Our present condition lends us, perhaps more than ever, to think of what has led us here, how things really are now, and where the world will take us next. Or so we fancy: for some of us that is doubtless the case, for others less so, and is it really that different from other stages in our earthly existence? Plus ça change? It is too early to tell. Whatever the truth or otherwise of such claims, an opera that decentres humans without obliterating them, turning our attention to the life cycles of which that of our species is but one—and an intrusive one at that—has much to say to us right now.
Enter The Cunning Little Vixen; indeed, enter the cunning little vixen Sharp-Ears. A particular strength of Stephen Barlow’s new production for Opera Holland Park is the heightening of a sense of interaction—perhaps neither good nor bad, but just ‘how it is’—between the natural and human worlds, in this case a decidedly urban world portrayed with sparing use of designs and props but decided suggestion, subtlety, and dramatic impact. We see Terynka on stage at the opening, a reminder not only of the intertwining—real, though less crucial than we might think—but also of the constructed parallels between the poacher Harašta’s forthcoming marriage to Terynka and the life, loves, and death of our vixen—and what will become in turn of her daughter. There is sadness, both of regret and of grief, in that, not least with respect to the lovelorn Schoolmaster, who has always admired Terynka from afar. There is also danger: danger that humans might encroach on that natural world too far: not for nothing are our urban foxes, human and animal, seen by a recycling bin. The natural world exists here too: we probably see foxes in London more often than elsewhere in the country. Should we? That is probably a meaningless question. How, then, might we effect some sort of return, for our sake and theirs, to a more ‘natural’ life-cycle? And should we?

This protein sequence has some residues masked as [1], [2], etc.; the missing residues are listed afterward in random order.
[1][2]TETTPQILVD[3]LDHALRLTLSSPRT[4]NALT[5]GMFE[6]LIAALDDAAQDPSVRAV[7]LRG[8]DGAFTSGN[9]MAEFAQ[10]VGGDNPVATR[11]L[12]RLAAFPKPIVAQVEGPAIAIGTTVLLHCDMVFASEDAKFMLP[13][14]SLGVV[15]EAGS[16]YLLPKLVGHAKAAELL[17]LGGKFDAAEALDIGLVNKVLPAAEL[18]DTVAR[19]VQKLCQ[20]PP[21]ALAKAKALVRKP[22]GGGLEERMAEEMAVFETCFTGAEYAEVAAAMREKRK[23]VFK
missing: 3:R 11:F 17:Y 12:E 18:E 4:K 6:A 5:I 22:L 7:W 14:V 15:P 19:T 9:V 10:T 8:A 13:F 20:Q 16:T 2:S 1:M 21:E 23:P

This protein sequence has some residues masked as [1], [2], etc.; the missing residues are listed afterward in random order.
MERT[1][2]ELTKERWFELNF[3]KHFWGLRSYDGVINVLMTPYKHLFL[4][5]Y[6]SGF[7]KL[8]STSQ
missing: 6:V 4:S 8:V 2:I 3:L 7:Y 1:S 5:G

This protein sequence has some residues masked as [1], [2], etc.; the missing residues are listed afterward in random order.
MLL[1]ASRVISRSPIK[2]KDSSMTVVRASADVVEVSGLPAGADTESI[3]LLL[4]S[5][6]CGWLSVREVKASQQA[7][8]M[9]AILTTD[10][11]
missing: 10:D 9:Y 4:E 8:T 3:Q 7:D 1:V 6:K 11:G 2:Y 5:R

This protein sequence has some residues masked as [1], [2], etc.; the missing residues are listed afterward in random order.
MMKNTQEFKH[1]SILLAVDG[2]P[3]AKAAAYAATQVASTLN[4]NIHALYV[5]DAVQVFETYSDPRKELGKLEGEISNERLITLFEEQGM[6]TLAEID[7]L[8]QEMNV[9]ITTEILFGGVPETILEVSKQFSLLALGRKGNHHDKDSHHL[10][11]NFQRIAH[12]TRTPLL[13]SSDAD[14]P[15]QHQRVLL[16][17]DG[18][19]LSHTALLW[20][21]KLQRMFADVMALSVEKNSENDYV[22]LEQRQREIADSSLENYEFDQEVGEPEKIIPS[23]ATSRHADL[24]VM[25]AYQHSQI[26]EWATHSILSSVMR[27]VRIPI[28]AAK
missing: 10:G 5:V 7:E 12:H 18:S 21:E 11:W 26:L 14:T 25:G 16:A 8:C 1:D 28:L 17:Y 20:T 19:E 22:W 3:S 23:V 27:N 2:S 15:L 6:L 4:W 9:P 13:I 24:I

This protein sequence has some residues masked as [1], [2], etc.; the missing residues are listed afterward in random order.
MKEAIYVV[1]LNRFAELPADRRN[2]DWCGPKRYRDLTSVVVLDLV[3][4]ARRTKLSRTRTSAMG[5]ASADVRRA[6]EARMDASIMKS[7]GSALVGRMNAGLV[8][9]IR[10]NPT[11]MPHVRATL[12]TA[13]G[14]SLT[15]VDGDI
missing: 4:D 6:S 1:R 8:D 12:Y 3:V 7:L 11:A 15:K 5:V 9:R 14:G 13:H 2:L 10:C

That love (probably) and sex (definitely) lie at the heart of such conundrums, intertwined and parallel, is clear too. Much is done, probably all to the better in the age of coronavirus, by suggestion, again by intersection and parallelism. That word ‘intersection’ reminds us of gender issues, contemporary and age-old, too. The scene in which the vixen tempts hens to leave the apparent safety of their masters, animal and human, by presenting a utopia of women’s (and animal) rights seems especially crucial in this staging, both as high-point and as dead-end. Make of that what you will in light of the loss of their eggs and thus their potential for motherhood and, ultimately, the continuation of their species line. Are not, though, humans doing that anyway? Do we only care when, to borrow from Strauss and Hofmannsthal, a vixen rather than a forester/farmer steals their shadow?